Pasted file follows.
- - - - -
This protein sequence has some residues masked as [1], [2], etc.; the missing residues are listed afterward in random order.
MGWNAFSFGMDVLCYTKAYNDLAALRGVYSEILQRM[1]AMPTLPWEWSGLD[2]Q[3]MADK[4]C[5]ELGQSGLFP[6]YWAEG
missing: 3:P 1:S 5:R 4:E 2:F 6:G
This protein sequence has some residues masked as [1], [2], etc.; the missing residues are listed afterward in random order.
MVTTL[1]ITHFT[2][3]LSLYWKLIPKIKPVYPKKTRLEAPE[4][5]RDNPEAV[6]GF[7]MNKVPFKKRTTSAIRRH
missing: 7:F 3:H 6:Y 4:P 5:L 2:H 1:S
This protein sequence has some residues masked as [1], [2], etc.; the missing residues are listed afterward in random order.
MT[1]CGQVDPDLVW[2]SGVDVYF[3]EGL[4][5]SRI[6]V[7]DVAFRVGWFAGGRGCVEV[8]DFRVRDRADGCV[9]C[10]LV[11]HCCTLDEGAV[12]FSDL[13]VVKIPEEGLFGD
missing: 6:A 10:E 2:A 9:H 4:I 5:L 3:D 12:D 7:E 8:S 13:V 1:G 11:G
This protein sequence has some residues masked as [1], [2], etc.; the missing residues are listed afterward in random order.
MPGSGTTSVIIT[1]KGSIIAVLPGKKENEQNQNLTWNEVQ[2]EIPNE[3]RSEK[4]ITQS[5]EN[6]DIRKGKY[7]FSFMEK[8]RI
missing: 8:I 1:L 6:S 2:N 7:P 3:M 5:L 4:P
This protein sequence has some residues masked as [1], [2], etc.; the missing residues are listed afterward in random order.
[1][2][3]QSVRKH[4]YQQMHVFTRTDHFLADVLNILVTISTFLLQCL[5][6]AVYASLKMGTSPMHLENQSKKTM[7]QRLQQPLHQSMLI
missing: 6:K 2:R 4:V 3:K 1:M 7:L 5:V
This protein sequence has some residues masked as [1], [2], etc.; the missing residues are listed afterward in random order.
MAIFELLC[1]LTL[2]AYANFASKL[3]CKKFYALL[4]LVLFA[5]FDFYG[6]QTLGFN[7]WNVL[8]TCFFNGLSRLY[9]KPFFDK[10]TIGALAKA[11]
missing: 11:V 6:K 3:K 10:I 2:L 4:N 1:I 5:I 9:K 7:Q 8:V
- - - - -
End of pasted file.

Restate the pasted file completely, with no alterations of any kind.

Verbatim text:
This protein sequence has some residues masked as [1], [2], etc.; the missing residues are listed afterward in random order.
MGWNAFSFGMDVLCYTKAYNDLAALRGVYSEILQRM[1]AMPTLPWEWSGLD[2]Q[3]MADK[4]C[5]ELGQSGLFP[6]YWAEG
missing: 3:P 1:S 5:R 4:E 2:F 6:G
This protein sequence has some residues masked as [1], [2], etc.; the missing residues are listed afterward in random order.
MVTTL[1]ITHFT[2][3]LSLYWKLIPKIKPVYPKKTRLEAPE[4][5]RDNPEAV[6]GF[7]MNKVPFKKRTTSAIRRH
missing: 7:F 3:H 6:Y 4:P 5:L 2:H 1:S
This protein sequence has some residues masked as [1], [2], etc.; the missing residues are listed afterward in random order.
MT[1]CGQVDPDLVW[2]SGVDVYF[3]EGL[4][5]SRI[6]V[7]DVAFRVGWFAGGRGCVEV[8]DFRVRDRADGCV[9]C[10]LV[11]HCCTLDEGAV[12]FSDL[13]VVKIPEEGLFGD
missing: 6:A 10:E 2:A 9:H 4:I 5:L 3:D 12:D 7:E 8:S 13:V 1:G 11:G
This protein sequence has some residues masked as [1], [2], etc.; the missing residues are listed afterward in random order.
MPGSGTTSVIIT[1]KGSIIAVLPGKKENEQNQNLTWNEVQ[2]EIPNE[3]RSEK[4]ITQS[5]EN[6]DIRKGKY[7]FSFMEK[8]RI
missing: 8:I 1:L 6:S 2:N 7:P 3:M 5:L 4:P
This protein sequence has some residues masked as [1], [2], etc.; the missing residues are listed afterward in random order.
[1][2][3]QSVRKH[4]YQQMHVFTRTDHFLADVLNILVTISTFLLQCL[5][6]AVYASLKMGTSPMHLENQSKKTM[7]QRLQQPLHQSMLI
missing: 6:K 2:R 4:V 3:K 1:M 7:L 5:V
This protein sequence has some residues masked as [1], [2], etc.; the missing residues are listed afterward in random order.
MAIFELLC[1]LTL[2]AYANFASKL[3]CKKFYALL[4]LVLFA[5]FDFYG[6]QTLGFN[7]WNVL[8]TCFFNGLSRLY[9]KPFFDK[10]TIGALAKA[11]
missing: 11:V 6:K 3:K 10:I 2:L 4:N 1:I 5:I 9:K 7:Q 8:V